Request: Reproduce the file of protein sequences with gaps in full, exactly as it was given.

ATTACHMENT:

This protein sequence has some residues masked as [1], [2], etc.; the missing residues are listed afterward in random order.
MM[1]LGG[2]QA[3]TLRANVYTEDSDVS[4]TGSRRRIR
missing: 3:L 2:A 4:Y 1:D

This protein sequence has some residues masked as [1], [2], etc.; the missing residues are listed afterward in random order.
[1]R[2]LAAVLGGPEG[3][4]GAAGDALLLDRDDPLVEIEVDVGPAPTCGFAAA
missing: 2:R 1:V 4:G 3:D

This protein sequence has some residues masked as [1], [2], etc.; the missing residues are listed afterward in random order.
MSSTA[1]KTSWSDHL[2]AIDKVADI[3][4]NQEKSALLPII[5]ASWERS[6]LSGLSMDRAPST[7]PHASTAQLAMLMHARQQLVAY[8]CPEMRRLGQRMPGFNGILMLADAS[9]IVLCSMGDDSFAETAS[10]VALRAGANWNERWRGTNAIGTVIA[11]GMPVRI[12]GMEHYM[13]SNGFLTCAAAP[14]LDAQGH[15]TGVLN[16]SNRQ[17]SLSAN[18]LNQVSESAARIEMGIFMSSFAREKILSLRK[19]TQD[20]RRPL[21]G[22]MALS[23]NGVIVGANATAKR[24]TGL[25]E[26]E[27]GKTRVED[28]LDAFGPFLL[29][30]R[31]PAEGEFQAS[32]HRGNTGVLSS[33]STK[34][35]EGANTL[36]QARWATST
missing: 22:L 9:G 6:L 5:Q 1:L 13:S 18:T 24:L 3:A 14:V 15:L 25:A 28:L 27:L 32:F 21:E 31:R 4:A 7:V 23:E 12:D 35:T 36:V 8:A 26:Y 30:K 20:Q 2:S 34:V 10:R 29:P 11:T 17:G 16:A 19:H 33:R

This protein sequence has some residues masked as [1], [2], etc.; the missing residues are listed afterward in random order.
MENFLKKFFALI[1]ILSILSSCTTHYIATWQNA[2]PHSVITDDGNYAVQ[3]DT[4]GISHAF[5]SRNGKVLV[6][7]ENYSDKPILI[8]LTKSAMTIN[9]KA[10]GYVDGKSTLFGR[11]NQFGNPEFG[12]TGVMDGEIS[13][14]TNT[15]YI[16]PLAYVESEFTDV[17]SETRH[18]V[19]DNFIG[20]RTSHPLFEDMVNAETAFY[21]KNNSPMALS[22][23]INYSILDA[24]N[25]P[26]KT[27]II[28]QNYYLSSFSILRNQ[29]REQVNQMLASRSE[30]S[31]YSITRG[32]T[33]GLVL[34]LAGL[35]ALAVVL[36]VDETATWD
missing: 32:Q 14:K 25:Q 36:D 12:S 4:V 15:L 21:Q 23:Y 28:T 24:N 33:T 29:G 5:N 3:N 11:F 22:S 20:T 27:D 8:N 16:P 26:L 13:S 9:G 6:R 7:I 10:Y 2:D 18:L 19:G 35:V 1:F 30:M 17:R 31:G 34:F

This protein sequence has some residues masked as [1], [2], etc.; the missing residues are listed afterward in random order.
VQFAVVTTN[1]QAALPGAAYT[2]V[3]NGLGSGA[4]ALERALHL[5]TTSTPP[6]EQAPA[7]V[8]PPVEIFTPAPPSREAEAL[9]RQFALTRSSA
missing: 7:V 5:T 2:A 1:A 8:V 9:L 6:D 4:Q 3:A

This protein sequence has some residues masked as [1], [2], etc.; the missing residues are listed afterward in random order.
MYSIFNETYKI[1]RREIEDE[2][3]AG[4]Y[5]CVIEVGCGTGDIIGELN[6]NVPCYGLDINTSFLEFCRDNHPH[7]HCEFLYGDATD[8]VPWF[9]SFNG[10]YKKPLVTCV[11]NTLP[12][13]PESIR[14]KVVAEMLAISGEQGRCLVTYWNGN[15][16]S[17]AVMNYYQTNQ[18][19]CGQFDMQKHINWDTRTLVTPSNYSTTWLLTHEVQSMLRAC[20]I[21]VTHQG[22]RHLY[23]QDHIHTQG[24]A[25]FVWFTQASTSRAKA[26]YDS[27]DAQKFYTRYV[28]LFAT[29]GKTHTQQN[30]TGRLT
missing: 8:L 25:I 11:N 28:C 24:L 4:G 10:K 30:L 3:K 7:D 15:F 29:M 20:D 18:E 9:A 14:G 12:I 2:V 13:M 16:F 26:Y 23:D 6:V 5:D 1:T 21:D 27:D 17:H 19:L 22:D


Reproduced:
This protein sequence has some residues masked as [1], [2], etc.; the missing residues are listed afterward in random order.
MM[1]LGG[2]QA[3]TLRANVYTEDSDVS[4]TGSRRRIR
missing: 3:L 2:A 4:Y 1:D

This protein sequence has some residues masked as [1], [2], etc.; the missing residues are listed afterward in random order.
[1]R[2]LAAVLGGPEG[3][4]GAAGDALLLDRDDPLVEIEVDVGPAPTCGFAAA
missing: 2:R 1:V 4:G 3:D

This protein sequence has some residues masked as [1], [2], etc.; the missing residues are listed afterward in random order.
MSSTA[1]KTSWSDHL[2]AIDKVADI[3][4]NQEKSALLPII[5]ASWERS[6]LSGLSMDRAPST[7]PHASTAQLAMLMHARQQLVAY[8]CPEMRRLGQRMPGFNGILMLADAS[9]IVLCSMGDDSFAETAS[10]VALRAGANWNERWRGTNAIGTVIA[11]GMPVRI[12]GMEHYM[13]SNGFLTCAAAP[14]LDAQGH[15]TGVLN[16]SNRQ[17]SLSAN[18]LNQVSESAARIEMGIFMSSFAREKILSLRK[19]TQD[20]RRPL[21]G[22]MALS[23]NGVIVGANATAKR[24]TGL[25]E[26]E[27]GKTRVED[28]LDAFGPFLL[29][30]R[31]PAEGEFQAS[32]HRGNTGVLSS[33]STK[34][35]EGANTL[36]QARWATST
missing: 22:L 9:G 6:L 5:Q 1:L 13:S 18:T 24:L 3:A 14:V 15:L 25:A 28:L 27:L 32:F 21:E 31:R 4:A 7:V 23:E 12:D 35:T 36:V 8:A 26:Y 30:K 20:Q 2:S 34:V 10:R 29:P 11:T 17:G 16:A 19:H 33:R

This protein sequence has some residues masked as [1], [2], etc.; the missing residues are listed afterward in random order.
MENFLKKFFALI[1]ILSILSSCTTHYIATWQNA[2]PHSVITDDGNYAVQ[3]DT[4]GISHAF[5]SRNGKVLV[6][7]ENYSDKPILI[8]LTKSAMTIN[9]KA[10]GYVDGKSTLFGR[11]NQFGNPEFG[12]TGVMDGEIS[13][14]TNT[15]YI[16]PLAYVESEFTDV[17]SETRH[18]V[19]DNFIG[20]RTSHPLFEDMVNAETAFY[21]KNNSPMALS[22][23]INYSILDA[24]N[25]P[26]KT[27]II[28]QNYYLSSFSILRNQ[29]REQVNQMLASRSE[30]S[31]YSITRG[32]T[33]GLVL[34]LAGL[35]ALAVVL[36]VDETATWD
missing: 32:Q 14:K 25:Q 36:D 12:S 4:V 15:L 21:Q 23:Y 28:T 24:N 33:T 29:G 5:N 3:N 11:F 22:S 20:T 27:D 8:N 16:P 26:L 13:S 9:G 6:R 7:I 10:Y 2:D 18:L 19:G 35:V 1:F 30:M 17:R 31:G 34:F

This protein sequence has some residues masked as [1], [2], etc.; the missing residues are listed afterward in random order.
VQFAVVTTN[1]QAALPGAAYT[2]V[3]NGLGSGA[4]ALERALHL[5]TTSTPP[6]EQAPA[7]V[8]PPVEIFTPAPPSREAEAL[9]RQFALTRSSA
missing: 7:V 5:T 2:A 1:A 8:V 9:L 6:D 4:Q 3:A

This protein sequence has some residues masked as [1], [2], etc.; the missing residues are listed afterward in random order.
MYSIFNETYKI[1]RREIEDE[2][3]AG[4]Y[5]CVIEVGCGTGDIIGELN[6]NVPCYGLDINTSFLEFCRDNHPH[7]HCEFLYGDATD[8]VPWF[9]SFNG[10]YKKPLVTCV[11]NTLP[12][13]PESIR[14]KVVAEMLAISGEQGRCLVTYWNGN[15][16]S[17]AVMNYYQTNQ[18][19]CGQFDMQKHINWDTRTLVTPSNYSTTWLLTHEVQSMLRAC[20]I[21]VTHQG[22]RHLY[23]QDHIHTQG[24]A[25]FVWFTQASTSRAKA[26]YDS[27]DAQKFYTRYV[28]LFAT[29]GKTHTQQN[30]TGRLT
missing: 8:L 25:I 11:N 28:C 24:L 4:G 10:K 30:L 3:K 7:D 15:F 29:M 20:D 18:E 9:A 14:G 12:I 2:V 13:M 16:F 26:Y 23:D 6:V 5:D 1:T 21:D 27:D 17:H 19:L 22:D